nav-left cat-right

Thoughts on Income Inequality

In an article so blind to the obvious that it might as well be willful, The Wall Street Journal opined, “Americans Are Richer Than Ever, But They Don’t Feel That Way: U.S. household net worth is expected to hit another record, but that won’t mean much to most people”. And not once does the article mention income inequality. Boiling the problem down to the simplest example, let me point out that, between us, Bill Gates and I average about $43 billion. And yet somehow, I’m not feeling richer. The US has a distribution problem, not a wealth problem. There is more wealth, in absolute dollars, than ever before. Heck, the Fed doubled the money supply in the recover from 2008, so there is literally twice as much money as before. But it has not been spread very evenly. Those who have ended up with a much greater proportion than before the crisis. And the other 98 percent have, well, about the same, in absolute terms, as before. Think about that. The amount of money (dollars, specifically) doubled from 2008 to 2016, and all of the increase went to the top 1%. And most of that went to the top 1% of the top 1%. That fact alone may do more than a little to explain the mood in the country.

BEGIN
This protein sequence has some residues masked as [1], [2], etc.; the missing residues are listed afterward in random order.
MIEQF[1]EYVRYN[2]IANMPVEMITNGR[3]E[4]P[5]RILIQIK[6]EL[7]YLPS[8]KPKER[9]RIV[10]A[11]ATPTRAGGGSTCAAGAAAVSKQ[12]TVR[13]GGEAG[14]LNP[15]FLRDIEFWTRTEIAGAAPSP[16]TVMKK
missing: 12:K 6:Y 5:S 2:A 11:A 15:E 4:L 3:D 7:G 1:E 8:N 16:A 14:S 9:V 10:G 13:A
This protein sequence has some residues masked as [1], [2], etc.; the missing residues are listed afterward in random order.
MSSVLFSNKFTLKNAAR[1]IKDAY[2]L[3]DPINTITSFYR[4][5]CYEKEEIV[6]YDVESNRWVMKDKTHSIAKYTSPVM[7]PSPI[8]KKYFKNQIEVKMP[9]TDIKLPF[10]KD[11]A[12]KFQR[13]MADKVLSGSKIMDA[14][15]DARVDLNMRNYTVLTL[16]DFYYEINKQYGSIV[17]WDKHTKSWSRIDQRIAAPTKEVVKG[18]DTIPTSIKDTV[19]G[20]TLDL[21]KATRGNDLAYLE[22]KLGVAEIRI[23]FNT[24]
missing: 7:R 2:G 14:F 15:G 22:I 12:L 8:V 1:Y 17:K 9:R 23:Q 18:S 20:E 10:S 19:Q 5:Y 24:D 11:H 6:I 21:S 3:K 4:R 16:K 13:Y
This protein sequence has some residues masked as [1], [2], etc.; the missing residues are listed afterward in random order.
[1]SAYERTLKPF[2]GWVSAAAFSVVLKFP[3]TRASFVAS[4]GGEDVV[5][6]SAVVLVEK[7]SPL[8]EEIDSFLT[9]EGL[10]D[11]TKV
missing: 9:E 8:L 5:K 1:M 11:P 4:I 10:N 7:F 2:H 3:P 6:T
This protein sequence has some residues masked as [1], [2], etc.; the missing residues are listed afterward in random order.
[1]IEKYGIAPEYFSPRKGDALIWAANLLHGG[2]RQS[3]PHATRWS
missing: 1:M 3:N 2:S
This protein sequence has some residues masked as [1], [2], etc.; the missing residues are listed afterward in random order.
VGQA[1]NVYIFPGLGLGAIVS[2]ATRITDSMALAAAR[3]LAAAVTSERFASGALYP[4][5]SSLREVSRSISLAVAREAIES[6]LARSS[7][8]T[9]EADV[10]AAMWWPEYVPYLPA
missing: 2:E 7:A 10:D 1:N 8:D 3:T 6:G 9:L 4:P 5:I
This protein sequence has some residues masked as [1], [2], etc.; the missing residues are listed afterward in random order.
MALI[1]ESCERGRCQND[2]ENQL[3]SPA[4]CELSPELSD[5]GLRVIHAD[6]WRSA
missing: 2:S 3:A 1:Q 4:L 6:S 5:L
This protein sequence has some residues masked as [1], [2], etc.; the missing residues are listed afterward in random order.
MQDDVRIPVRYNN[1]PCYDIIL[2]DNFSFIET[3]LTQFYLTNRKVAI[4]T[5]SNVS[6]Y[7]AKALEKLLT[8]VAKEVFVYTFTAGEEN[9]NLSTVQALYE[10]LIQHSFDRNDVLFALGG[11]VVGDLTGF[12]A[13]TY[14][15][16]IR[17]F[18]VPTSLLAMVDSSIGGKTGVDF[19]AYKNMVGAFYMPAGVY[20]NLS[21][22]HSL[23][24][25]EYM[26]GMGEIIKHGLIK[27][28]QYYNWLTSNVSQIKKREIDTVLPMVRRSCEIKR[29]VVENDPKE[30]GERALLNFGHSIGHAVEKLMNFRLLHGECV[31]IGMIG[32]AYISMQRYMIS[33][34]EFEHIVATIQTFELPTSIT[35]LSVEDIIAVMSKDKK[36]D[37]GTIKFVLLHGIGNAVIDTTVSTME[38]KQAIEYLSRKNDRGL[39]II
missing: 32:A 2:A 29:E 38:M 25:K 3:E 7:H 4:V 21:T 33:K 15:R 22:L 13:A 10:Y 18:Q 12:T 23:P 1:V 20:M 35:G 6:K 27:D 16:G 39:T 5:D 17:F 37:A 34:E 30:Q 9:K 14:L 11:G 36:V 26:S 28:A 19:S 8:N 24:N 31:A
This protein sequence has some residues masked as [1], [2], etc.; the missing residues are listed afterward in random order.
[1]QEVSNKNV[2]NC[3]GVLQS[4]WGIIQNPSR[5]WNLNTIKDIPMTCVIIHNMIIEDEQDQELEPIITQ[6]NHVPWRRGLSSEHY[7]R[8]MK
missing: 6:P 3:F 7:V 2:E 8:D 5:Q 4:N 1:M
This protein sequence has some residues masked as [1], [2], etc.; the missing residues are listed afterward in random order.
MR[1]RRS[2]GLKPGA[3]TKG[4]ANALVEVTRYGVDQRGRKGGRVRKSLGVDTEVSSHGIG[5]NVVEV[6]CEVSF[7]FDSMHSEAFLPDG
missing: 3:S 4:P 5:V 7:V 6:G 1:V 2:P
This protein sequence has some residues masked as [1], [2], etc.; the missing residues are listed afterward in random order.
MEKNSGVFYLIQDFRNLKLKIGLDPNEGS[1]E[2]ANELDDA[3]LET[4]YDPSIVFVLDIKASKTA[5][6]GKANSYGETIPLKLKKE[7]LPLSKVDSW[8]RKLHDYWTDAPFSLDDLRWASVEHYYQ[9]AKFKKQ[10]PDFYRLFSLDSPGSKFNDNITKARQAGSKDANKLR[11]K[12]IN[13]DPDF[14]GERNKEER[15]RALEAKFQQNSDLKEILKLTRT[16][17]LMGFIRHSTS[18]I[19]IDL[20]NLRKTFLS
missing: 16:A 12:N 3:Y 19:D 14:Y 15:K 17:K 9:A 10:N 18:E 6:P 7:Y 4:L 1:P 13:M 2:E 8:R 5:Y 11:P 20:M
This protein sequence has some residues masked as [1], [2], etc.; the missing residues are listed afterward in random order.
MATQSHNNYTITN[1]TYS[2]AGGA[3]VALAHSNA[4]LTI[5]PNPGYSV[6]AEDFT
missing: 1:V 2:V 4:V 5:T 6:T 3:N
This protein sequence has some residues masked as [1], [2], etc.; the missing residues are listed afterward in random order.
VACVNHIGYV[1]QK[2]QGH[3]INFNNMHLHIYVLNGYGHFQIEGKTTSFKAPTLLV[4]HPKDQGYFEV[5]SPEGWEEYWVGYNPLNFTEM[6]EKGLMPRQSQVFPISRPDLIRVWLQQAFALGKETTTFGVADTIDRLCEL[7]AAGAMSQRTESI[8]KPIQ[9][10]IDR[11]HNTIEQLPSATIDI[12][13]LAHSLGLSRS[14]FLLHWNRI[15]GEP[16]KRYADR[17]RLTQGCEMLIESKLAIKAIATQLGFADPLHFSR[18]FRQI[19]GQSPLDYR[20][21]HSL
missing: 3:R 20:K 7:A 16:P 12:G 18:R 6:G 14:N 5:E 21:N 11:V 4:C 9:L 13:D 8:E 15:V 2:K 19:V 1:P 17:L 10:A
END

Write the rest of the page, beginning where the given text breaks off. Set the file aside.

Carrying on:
Meanwhile, I find it curious how any criticism of wealth inequality is instantly met by personal attacks, as if only people who are jealous (and lazy) would be disturbed by the present trends. We are all living in a system that has deliberately chosen all of the things that produced the present situation, through laws and regulations. We don’t live in a “natural” economic system, because arguably no such thing exists. All economic systems are choices, and all produce winners and losers (by degrees). And anyone who is among the “winners” will spend a lot of time arguing why the system is totally fair and any changes, no matter how small, would be immoral.

When I pointed out in the comments the logical flaw in the headline (with the comment: Between us, Bill Gates and I average about $43 billion. And yet somehow, I’m not feeling richer) a few helpful souls replied with things like, “Nothing’s stopping you from making your desired fortune except for you” and “how about we just tell Bill Gates to give you a billion. He won’t miss it. After all he has forty two more right. [sic]” completely missing the point of averaging my net worth and $86 billion and getting $43 billion. Another commentator helpfully suggested,

“Bill gates wasn’t born rich. He went out and made a product that changed the world. Try doing that and see if that average doesn’t come up a bit in your favor. The “hand out” mentality is the reason we have the issues we do in this country. Everyone wants a free ride on someone else’s back.”

Which conveniently ignores the fact that Bill Gates actually was born rich, even if he skillfully played his advantages to a fantastic career. These poorly thought out ad hominin responses illustrates a tendency that Russell Brand pointed out a few years ago: any discussion of income inequality as a structural problem will inevitably be refuted by attempts to make income inequality the personal problem of the person pointing it out. If you are poor, it is jealousy. It you are rich, well, it must be sensitivity, or naivety, some form of ignorance.